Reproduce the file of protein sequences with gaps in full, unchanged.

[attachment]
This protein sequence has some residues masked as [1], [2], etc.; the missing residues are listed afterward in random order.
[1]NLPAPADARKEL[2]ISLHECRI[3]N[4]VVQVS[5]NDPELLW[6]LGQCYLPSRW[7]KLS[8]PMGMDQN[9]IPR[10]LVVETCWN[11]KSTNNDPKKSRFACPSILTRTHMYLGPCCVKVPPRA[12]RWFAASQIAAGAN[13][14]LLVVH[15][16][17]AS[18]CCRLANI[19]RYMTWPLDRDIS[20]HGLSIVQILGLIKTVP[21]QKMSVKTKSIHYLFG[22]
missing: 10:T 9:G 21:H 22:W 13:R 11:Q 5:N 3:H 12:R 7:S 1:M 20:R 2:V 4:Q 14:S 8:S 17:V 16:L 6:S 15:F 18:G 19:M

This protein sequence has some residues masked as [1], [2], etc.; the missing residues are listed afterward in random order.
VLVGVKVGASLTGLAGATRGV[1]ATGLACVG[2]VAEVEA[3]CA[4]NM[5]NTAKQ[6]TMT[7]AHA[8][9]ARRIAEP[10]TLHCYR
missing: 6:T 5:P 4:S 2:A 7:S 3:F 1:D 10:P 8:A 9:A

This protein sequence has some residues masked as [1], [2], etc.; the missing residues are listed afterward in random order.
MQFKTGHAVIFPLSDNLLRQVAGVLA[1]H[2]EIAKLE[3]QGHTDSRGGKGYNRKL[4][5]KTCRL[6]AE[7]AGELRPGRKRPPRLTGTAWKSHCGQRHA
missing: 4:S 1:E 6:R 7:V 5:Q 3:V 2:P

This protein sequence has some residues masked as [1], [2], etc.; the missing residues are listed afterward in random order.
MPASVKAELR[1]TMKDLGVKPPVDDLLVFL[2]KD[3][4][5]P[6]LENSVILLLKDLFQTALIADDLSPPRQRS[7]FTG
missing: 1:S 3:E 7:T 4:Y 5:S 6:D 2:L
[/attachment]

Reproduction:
This protein sequence has some residues masked as [1], [2], etc.; the missing residues are listed afterward in random order.
[1]NLPAPADARKEL[2]ISLHECRI[3]N[4]VVQVS[5]NDPELLW[6]LGQCYLPSRW[7]KLS[8]PMGMDQN[9]IPR[10]LVVETCWN[11]KSTNNDPKKSRFACPSILTRTHMYLGPCCVKVPPRA[12]RWFAASQIAAGAN[13][14]LLVVH[15][16][17]AS[18]CCRLANI[19]RYMTWPLDRDIS[20]HGLSIVQILGLIKTVP[21]QKMSVKTKSIHYLFG[22]
missing: 10:T 9:G 21:H 22:W 13:R 11:Q 5:N 3:H 12:R 7:S 1:M 20:R 2:V 4:Q 14:S 8:S 17:V 16:L 6:S 15:F 18:G 19:M

This protein sequence has some residues masked as [1], [2], etc.; the missing residues are listed afterward in random order.
VLVGVKVGASLTGLAGATRGV[1]ATGLACVG[2]VAEVEA[3]CA[4]NM[5]NTAKQ[6]TMT[7]AHA[8][9]ARRIAEP[10]TLHCYR
missing: 6:T 5:P 4:S 2:A 7:S 3:F 1:D 10:P 8:A 9:A

This protein sequence has some residues masked as [1], [2], etc.; the missing residues are listed afterward in random order.
MQFKTGHAVIFPLSDNLLRQVAGVLA[1]H[2]EIAKLE[3]QGHTDSRGGKGYNRKL[4][5]KTCRL[6]AE[7]AGELRPGRKRPPRLTGTAWKSHCGQRHA
missing: 4:S 1:E 6:R 7:V 5:Q 3:V 2:P

This protein sequence has some residues masked as [1], [2], etc.; the missing residues are listed afterward in random order.
MPASVKAELR[1]TMKDLGVKPPVDDLLVFL[2]KD[3][4][5]P[6]LENSVILLLKDLFQTALIADDLSPPRQRS[7]FTG
missing: 1:S 3:E 7:T 4:Y 5:S 6:D 2:L